The Field Season Is Going Strong in Southwestern Montana

My field season is in full swing. I recently spent time with students from the Webb Schools in Claremont, CA, during their annual sojourn to southwestern Montana. We prospected a few Tertiary localities, with the students making some good fossil mammal and fossil invertebrate finds. We were also extremely lucky to have a southwest Montana landowner give us a tour of a buffalo jump that is on his land. The following photos are from our various fossil site and buffalo jump field adventures.

Tertiary fossil snails (about 25 My in age) at one locality captured the interest of students. Once one snail was found, everyone was intent on finding more.
Bob Haseman talks about a buffalo jump in the Toston Valley. He is standing by one of the many tepee rings associated with the jump site.
Bob Haseman talks about a buffalo jump in the Toston Valley of southwestern Montana. He is standing by one of the many tepee rings associated with the jump site. The small boulders on the surface between Bob and the students are part of a tepee ring.
Webb School students hiking up to the "Looking-Out" site associated with the buffalo jump. A eagle catchment area is immediately below the highest point of the "Looking-Out" site.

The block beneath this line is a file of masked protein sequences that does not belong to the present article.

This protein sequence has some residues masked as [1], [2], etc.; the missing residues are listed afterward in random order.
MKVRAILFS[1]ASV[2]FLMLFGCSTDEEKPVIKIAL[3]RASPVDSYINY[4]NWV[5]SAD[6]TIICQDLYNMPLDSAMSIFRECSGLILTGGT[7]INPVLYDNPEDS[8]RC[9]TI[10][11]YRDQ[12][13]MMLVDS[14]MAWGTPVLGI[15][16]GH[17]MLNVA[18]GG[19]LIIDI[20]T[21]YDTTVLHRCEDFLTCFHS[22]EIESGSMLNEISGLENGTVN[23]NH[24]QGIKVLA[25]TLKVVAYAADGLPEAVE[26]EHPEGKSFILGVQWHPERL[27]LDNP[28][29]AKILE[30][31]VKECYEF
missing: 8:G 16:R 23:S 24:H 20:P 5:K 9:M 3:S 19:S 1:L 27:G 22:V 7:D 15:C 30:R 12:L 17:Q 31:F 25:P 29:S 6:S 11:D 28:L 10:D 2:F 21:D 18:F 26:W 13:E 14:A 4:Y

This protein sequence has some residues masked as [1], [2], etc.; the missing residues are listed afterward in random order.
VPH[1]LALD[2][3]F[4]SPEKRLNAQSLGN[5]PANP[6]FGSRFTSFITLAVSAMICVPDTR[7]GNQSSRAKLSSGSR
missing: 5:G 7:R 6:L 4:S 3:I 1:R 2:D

Webb School students hiked up to the “Looking-Out” site associated with the buffalo jump. A eagle catchment area is immediately below the highest point of the “Looking-Out” site.
The eagle catchment area is a shallow depression where a person would hide beneath brush awaiting the approach of an eagle. A nearby animal carcass would aid the quest to capture a eagle which was then used for its feathers.
Chadronian (about 36 Ma) age rocks yielded a few brontothere teeth and bone fragments.
Chadronian (about 36 My in age) rocks near Three Forks, Montana yielded a few brontothere teeth and bone fragments for the curious students.
Chadronian strata in this area contain brown to reddish, popcorn textured floodplain deposits and whitish-colored fine-sand channel deposits.
Chadronian strata in this area consist of brown to reddish popcorn-textured floodplain deposits that contain paleosols and whitish-colored fine-sand channel deposits.